This last week saw the opening night of the First Annual PG Documentary Film Festival. The festival is focused on social justice themed documentaries that will be screened over the next three weeks before the end of the semester. Student and faculty panelists from relevant departments on campus are scheduled to sit in on each screening, and to lead discussion after the film.
Matt Jordan from the Office of Res Life offered his praise of RHC Bethany Yates, who spearheaded the festival. “She and her staff have been diligently working to put this together so that students, faculty, and staff would have an opportunity to have important discussions surrounding social justice.”
Yates herself said she wanted the opportunity “to act as the educator RAs are supposed to be.” She continued, “When my staff brought up doing a film festival on social justice issues […] I was excited. Not only would this allow them to model their strengths for residents, but it would also allow for me to participate in educating the residents of our campus about important topics, such as inequality in education and the misrepresentation of women in the media.”
The first film of the series was screened on Monday April 6 in the PG common room. 180 Days: A Year Inside an American School was screened, to a small audience of students and staff. The film documented a school year in the Washington D.C. public school system, looking at the first graduating class of DC Met in particular. DC Met has a population made up entirely of students of color, mostly African-American, most living at or below the poverty level. Only a portion of the film was shown at the event, a segment that discussed the standardized testing the school had to prepare for in order to be judged on their “No Child Left Behind” qualifications, as well as the journeys of two graduating seniors.
The film, slightly outdated as even the tests the students were preparing for (the DC CAS) have since been eliminated and replaced in D.C., gave a lot of disheartening information that most were already at some level aware of. It discussed the backwards ways that NCLB tends to work against school systems in impoverished communities, replacing diligent staff and taking away funding from schools that fail to meet outsider estimations of yearly improvement. Also portrayed was the impact of sports on students, and students’ interaction with poverty, violence, and crime.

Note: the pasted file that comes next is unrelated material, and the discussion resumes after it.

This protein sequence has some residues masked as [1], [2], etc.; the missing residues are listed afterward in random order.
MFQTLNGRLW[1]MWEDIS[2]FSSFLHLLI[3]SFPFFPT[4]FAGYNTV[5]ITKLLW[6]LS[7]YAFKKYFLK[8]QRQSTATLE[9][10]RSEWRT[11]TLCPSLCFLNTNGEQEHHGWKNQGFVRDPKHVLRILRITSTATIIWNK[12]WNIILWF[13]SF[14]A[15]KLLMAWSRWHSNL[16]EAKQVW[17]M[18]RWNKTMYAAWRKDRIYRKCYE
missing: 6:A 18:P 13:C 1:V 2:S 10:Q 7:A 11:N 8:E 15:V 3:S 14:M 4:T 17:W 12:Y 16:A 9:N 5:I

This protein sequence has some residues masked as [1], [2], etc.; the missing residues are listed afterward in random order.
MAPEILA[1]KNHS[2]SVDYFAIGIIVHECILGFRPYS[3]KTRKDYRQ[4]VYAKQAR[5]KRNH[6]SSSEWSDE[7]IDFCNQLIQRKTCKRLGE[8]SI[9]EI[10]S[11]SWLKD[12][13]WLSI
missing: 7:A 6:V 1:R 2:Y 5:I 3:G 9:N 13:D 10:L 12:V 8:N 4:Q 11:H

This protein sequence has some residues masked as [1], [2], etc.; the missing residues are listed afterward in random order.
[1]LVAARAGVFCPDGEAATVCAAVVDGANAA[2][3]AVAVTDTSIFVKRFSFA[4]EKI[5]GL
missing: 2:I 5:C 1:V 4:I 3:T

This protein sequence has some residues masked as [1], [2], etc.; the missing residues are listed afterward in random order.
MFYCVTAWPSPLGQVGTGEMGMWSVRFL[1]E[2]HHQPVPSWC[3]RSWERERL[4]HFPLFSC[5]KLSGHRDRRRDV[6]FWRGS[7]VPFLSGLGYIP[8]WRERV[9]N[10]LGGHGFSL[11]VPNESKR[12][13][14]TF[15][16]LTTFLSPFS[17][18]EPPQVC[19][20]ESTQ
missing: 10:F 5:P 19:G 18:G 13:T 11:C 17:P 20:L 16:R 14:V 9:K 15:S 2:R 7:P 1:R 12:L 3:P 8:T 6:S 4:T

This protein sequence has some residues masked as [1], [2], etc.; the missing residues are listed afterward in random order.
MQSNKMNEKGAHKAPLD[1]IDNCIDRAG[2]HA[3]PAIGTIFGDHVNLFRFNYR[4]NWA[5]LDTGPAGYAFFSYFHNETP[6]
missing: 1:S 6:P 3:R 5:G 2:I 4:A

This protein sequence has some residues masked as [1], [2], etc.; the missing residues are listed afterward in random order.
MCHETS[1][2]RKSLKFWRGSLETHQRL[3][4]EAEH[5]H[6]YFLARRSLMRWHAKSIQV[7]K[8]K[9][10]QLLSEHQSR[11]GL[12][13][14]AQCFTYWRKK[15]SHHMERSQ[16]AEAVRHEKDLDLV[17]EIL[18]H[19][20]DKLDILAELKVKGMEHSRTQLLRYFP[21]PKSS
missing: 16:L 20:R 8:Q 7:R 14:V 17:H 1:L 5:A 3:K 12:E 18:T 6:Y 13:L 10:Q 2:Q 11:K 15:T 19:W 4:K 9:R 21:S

The discussion that followed was really the more engaging portion of the night. Present were Katy Arnett and Terri Filbert, both professors of Educational Studies, as well as student panelists Caroline Szendey and Heber Diaz. The panelists sparked an enthusiastic discussion after the film about the state of the public school system in the U.S. The demographic of the attendees made for an interesting forum, as based on a quick raise of hands at the opening of discussion, nearly 100% of the crowd went to public school, and the breakup amongst them was pretty evenly split between urban, rural, and suburban school districts.
The locality of the setting made the documentary feel close to home—some students attending came from the D.C. school system themselves. Senior Heber Diaz said he remembered the craze at his school to prepare for the DC CAS, having entire classes devoted to test prep. Other students, some from other Maryland counties (which include some of the richest school districts in the nation), some from as far as the New Orleans public school system, offered their insight on the state of education in the U.S.
Among the topics discussed were the problems with how education policy is funded in the U.S. (based off local property tax, which can lead to rampant discrimination in low income areas), the over-reliance on standardized testing, and the misguided changes made by reformers that expect educators to make up for the problems caused by poverty. During discussion Professor Arnett emphatically listed the differences between the U.S. and the countries that outrank us in education: “They have less poverty, they have more social safety nets, and they have longer school hours and school years.”
The event appealed mostly to students studying Education, Political Science, and Public Policy, but the discussion was inviting and engaging even for students with only their personal experiences to go off of.
The next film in the Festival series is Dirty Wars, on April 14, followed on April 22 by Tough Guise: Violence, Media, and the Crisis in Masculinity, with panelists Dan Schell, Leonard Cruz, and Daniel Morris. Each screening will be at 8:15 in the PG common room. The festival promises a rousing and eye opening discussion at every event in the series.